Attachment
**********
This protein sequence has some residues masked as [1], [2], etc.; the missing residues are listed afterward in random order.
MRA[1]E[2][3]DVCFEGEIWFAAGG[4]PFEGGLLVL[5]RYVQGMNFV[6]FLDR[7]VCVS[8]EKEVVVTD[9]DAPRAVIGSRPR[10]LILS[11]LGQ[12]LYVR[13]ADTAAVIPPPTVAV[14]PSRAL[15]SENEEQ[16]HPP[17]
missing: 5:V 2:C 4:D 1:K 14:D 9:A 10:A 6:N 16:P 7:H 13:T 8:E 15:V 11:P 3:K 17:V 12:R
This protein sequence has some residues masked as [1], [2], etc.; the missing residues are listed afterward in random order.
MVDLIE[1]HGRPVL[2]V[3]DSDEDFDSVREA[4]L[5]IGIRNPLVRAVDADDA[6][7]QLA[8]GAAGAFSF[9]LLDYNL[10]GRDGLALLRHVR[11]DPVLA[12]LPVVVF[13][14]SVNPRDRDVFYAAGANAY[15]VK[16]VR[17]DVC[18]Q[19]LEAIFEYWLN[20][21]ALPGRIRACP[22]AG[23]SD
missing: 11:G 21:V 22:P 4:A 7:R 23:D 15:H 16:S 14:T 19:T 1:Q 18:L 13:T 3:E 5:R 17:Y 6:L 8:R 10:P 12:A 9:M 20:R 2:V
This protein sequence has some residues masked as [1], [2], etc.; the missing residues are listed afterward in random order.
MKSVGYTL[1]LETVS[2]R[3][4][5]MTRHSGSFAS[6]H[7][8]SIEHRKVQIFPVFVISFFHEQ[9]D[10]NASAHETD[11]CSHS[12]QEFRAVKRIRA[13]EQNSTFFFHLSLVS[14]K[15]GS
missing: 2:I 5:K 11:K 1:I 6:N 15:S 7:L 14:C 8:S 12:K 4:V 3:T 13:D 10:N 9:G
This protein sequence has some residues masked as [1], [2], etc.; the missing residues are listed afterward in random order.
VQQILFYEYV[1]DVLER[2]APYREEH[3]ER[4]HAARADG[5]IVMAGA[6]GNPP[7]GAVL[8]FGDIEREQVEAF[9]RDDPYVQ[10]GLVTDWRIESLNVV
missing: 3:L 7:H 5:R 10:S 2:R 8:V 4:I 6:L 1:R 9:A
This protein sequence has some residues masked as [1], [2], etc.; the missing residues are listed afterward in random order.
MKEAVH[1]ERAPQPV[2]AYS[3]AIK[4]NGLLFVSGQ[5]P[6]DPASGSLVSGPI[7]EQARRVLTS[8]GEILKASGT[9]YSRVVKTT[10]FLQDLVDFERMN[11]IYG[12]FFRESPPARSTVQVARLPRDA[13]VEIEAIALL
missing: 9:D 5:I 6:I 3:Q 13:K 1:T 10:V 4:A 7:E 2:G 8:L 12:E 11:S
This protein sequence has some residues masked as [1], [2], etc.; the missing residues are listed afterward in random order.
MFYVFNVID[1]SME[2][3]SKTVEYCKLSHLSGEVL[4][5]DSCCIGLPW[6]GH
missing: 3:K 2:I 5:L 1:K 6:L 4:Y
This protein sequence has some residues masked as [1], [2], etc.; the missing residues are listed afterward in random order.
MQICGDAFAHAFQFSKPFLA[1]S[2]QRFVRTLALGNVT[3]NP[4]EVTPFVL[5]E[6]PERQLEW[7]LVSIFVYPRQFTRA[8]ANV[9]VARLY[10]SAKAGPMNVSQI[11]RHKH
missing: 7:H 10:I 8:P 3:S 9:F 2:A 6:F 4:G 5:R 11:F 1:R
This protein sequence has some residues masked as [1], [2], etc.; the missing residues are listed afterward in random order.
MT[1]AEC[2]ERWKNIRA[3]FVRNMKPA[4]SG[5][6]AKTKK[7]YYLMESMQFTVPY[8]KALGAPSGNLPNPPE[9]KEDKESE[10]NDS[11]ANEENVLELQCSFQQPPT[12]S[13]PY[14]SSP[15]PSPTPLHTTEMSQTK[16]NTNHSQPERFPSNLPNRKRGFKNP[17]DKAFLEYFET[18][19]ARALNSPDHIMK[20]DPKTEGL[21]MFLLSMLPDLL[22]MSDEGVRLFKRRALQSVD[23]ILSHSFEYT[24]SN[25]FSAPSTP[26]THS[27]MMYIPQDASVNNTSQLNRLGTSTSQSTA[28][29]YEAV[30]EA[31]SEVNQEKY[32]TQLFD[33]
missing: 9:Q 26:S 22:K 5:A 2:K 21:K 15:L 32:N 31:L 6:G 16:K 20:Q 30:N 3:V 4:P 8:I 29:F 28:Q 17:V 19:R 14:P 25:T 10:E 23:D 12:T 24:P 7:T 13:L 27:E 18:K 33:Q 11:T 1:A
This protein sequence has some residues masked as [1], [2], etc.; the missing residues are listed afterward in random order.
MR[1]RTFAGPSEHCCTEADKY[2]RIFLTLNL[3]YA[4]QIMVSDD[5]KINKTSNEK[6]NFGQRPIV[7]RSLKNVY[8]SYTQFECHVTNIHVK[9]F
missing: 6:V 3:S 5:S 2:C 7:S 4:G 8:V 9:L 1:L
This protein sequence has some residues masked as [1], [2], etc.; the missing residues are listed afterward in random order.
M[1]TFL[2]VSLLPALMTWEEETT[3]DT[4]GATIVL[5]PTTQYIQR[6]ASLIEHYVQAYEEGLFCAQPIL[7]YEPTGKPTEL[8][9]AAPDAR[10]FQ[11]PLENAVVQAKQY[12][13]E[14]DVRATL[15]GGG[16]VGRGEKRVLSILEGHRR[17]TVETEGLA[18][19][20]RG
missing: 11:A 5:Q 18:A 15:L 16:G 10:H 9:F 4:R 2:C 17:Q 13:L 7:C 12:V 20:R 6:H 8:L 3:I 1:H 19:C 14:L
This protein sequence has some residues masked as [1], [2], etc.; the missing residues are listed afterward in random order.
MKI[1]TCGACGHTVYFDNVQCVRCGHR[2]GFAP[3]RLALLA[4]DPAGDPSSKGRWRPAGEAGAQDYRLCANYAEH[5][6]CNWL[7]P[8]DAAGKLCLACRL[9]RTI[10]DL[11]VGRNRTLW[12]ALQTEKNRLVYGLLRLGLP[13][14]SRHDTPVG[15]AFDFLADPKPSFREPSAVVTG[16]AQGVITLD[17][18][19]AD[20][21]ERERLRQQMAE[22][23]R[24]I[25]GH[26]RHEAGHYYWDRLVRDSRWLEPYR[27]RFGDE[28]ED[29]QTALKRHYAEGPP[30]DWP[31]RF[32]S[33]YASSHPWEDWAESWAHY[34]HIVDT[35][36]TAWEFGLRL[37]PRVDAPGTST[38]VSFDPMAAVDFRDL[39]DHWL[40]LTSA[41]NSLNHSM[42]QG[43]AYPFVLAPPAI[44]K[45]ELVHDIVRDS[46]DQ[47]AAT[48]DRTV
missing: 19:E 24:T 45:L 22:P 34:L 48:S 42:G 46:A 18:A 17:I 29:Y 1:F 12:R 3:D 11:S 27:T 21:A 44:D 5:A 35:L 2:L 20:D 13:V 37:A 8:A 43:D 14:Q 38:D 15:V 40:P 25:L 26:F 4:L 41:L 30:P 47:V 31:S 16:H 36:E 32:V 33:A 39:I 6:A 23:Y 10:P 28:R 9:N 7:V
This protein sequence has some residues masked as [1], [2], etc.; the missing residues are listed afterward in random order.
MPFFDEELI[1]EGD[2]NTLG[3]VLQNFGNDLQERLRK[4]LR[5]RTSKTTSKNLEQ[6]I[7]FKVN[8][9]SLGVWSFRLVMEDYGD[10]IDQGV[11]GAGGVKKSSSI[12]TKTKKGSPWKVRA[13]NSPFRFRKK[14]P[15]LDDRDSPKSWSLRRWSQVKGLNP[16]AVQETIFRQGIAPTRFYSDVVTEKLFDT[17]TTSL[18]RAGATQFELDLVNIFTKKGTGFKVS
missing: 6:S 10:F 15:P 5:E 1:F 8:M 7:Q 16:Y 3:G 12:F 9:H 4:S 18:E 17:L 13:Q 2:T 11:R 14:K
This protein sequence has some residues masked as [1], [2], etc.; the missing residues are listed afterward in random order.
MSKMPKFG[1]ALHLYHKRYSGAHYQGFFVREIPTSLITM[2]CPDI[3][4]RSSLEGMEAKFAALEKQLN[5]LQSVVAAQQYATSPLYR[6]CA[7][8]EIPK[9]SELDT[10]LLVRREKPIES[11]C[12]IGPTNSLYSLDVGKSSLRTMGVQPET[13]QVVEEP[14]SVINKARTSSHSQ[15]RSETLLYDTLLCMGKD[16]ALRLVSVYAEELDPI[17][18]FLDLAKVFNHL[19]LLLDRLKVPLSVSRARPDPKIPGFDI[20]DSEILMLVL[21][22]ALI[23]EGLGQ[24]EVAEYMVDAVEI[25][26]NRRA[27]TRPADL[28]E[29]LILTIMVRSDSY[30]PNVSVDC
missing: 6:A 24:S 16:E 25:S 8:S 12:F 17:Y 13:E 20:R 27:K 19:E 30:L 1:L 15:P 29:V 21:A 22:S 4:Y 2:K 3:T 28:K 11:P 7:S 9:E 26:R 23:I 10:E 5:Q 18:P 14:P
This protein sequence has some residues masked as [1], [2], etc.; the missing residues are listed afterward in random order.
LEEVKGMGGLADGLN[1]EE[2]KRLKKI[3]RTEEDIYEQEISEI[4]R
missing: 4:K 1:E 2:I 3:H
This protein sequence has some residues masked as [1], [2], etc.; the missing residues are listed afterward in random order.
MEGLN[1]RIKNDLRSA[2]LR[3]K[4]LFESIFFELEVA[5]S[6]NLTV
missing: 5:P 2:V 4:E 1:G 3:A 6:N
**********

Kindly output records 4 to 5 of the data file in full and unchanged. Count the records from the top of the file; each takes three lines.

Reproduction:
This protein sequence has some residues masked as [1], [2], etc.; the missing residues are listed afterward in random order.
VQQILFYEYV[1]DVLER[2]APYREEH[3]ER[4]HAARADG[5]IVMAGA[6]GNPP[7]GAVL[8]FGDIEREQVEAF[9]RDDPYVQ[10]GLVTDWRIESLNVV
missing: 3:L 7:H 5:R 10:S 2:R 8:V 4:I 6:L 1:R 9:A
This protein sequence has some residues masked as [1], [2], etc.; the missing residues are listed afterward in random order.
MKEAVH[1]ERAPQPV[2]AYS[3]AIK[4]NGLLFVSGQ[5]P[6]DPASGSLVSGPI[7]EQARRVLTS[8]GEILKASGT[9]YSRVVKTT[10]FLQDLVDFERMN[11]IYG[12]FFRESPPARSTVQVARLPRDA[13]VEIEAIALL
missing: 9:D 5:I 6:I 3:Q 13:K 1:T 10:V 4:A 7:E 2:G 8:L 12:E 11:S